There’s also the comfort and satisfaction of having a loving and supportive family – even if you do want to kill each other on occasions.

And if the bumper stickers on half the SUV’s I see around Orlando proclaiming the drivers kids are on the school honor roll, there’s also pride.

Whereas meaning, satisfaction and pride can lead to happiness, they don’t have to.

If you have an important meeting at 7am and it’s 3.30am and you have spent the last few hours trying to get a sick two-year-old off to sleep it’s highly unlikely you can tap into any state other than anxiety and maybe exhaustion.

Similarly, if you get a call from the cops because your eldest son has just rear ended a car at a stop light after having a couple of beers, you won’t be skipping to your car high on life and humming Louis Armstrong’s ‘What a wonderful world’.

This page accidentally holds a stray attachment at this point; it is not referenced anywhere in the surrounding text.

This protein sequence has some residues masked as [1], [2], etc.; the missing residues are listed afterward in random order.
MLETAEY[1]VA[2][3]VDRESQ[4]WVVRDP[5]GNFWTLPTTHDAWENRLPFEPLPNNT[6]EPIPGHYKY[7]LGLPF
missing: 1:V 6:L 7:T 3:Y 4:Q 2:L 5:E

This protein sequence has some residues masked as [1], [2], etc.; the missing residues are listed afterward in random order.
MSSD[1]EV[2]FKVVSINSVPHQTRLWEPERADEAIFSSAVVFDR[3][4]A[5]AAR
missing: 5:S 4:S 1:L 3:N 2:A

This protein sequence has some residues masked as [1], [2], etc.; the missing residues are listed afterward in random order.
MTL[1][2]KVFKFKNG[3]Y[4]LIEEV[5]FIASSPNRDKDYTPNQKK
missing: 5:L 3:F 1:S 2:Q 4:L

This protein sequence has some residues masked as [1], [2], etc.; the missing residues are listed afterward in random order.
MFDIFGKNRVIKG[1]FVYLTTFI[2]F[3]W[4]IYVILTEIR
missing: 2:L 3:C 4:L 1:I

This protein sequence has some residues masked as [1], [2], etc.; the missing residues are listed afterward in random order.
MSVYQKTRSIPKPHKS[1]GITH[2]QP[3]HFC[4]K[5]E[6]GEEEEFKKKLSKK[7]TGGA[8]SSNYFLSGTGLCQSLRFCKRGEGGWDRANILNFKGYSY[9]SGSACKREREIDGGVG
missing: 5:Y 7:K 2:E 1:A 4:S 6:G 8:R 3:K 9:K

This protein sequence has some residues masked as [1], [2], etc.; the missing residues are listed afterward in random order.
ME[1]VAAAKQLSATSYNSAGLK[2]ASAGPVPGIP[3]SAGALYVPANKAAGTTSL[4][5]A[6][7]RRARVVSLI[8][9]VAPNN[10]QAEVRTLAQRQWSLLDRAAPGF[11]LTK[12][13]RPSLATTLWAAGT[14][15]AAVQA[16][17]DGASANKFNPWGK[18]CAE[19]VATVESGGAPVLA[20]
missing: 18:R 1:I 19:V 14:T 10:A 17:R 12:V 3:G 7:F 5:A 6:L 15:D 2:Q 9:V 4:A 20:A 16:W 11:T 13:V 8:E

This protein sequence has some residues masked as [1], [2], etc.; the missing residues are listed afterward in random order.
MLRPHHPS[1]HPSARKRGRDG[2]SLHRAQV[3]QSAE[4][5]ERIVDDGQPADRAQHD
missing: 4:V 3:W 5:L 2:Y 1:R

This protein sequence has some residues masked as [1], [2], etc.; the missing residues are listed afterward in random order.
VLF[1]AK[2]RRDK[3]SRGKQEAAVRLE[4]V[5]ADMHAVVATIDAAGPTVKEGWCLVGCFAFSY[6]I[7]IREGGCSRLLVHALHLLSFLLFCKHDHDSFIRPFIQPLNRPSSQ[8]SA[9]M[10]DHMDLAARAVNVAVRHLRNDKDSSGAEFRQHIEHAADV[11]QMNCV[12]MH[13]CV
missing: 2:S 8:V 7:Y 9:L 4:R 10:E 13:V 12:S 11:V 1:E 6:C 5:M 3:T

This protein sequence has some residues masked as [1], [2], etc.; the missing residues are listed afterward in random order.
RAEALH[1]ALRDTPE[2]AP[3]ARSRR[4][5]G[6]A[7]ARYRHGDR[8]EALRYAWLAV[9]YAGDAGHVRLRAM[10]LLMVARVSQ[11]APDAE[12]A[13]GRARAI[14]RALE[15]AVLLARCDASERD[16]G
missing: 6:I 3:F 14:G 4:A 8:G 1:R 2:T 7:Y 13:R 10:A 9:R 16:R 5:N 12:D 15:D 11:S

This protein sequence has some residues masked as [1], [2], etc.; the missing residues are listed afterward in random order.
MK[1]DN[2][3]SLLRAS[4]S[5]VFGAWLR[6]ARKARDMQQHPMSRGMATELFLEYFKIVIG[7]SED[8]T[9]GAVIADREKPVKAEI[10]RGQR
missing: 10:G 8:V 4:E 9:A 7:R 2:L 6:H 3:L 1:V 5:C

And whereas the happy moments tend to be relative fleeting, the stressful ones can stick around for a lot longer and become part of a parents psyche.

There is one thing that a lot of parents worry about that can be eradicated altogether though, and that’s school fees.

About six years ago I was working with a lady who was a single parent with a 10-year-old son. The child’s father was long gone and alimony was not forthcoming.

Fortunately, she was something of a high flier and earned great money.

But, unfortunately it was never enough and she was always pushing, pushing, pushing. Working all the hours she could so she’d continue to climb even higher on the corporate ladder.

She had come to me because her stress levels were through the roof and it was effecting her sleeping, and her overall health and fitness had declined sharply in recent years.

I was curious to know what was driving the need to earn ever more money and it didn’t take much uncovering.

The Cost of Education

She had a desire to build up a huge college fund for her 10-year-old son.